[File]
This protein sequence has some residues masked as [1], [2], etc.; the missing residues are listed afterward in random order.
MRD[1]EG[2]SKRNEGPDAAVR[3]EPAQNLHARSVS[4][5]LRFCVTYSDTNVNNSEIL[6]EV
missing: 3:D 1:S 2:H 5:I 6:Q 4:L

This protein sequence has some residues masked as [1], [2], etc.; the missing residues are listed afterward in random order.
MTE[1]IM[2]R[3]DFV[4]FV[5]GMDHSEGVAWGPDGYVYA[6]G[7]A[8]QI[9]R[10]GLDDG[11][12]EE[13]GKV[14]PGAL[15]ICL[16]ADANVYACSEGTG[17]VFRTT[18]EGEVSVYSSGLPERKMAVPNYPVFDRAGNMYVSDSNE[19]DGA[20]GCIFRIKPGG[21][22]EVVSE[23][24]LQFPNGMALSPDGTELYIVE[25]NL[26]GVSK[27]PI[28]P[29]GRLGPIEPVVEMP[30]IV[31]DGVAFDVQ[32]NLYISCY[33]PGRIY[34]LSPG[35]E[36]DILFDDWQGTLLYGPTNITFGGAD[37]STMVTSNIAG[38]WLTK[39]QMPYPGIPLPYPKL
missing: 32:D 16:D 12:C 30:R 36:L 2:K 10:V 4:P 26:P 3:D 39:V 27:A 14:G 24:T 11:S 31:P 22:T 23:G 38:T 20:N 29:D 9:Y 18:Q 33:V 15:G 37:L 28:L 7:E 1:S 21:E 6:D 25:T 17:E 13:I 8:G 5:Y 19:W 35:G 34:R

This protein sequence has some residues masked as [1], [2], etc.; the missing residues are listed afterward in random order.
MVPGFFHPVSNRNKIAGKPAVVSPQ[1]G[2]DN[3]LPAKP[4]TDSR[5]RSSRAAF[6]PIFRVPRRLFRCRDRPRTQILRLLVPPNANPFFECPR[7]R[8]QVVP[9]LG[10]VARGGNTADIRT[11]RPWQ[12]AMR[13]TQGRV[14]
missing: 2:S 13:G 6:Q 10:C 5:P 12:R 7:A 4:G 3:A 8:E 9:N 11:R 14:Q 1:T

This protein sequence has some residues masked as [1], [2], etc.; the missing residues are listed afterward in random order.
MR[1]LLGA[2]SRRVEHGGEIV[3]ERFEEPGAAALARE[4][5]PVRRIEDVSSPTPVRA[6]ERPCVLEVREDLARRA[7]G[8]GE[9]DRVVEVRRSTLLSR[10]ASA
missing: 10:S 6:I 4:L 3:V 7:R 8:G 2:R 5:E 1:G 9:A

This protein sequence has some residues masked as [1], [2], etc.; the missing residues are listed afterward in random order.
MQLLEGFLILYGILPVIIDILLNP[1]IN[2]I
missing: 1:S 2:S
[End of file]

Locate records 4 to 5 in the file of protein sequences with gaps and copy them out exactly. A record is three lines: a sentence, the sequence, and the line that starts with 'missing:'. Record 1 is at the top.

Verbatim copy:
This protein sequence has some residues masked as [1], [2], etc.; the missing residues are listed afterward in random order.
MR[1]LLGA[2]SRRVEHGGEIV[3]ERFEEPGAAALARE[4][5]PVRRIEDVSSPTPVRA[6]ERPCVLEVREDLARRA[7]G[8]GE[9]DRVVEVRRSTLLSR[10]ASA
missing: 10:S 6:I 4:L 3:V 7:R 8:G 2:R 5:E 1:G 9:A

This protein sequence has some residues masked as [1], [2], etc.; the missing residues are listed afterward in random order.
MQLLEGFLILYGILPVIIDILLNP[1]IN[2]I
missing: 1:S 2:S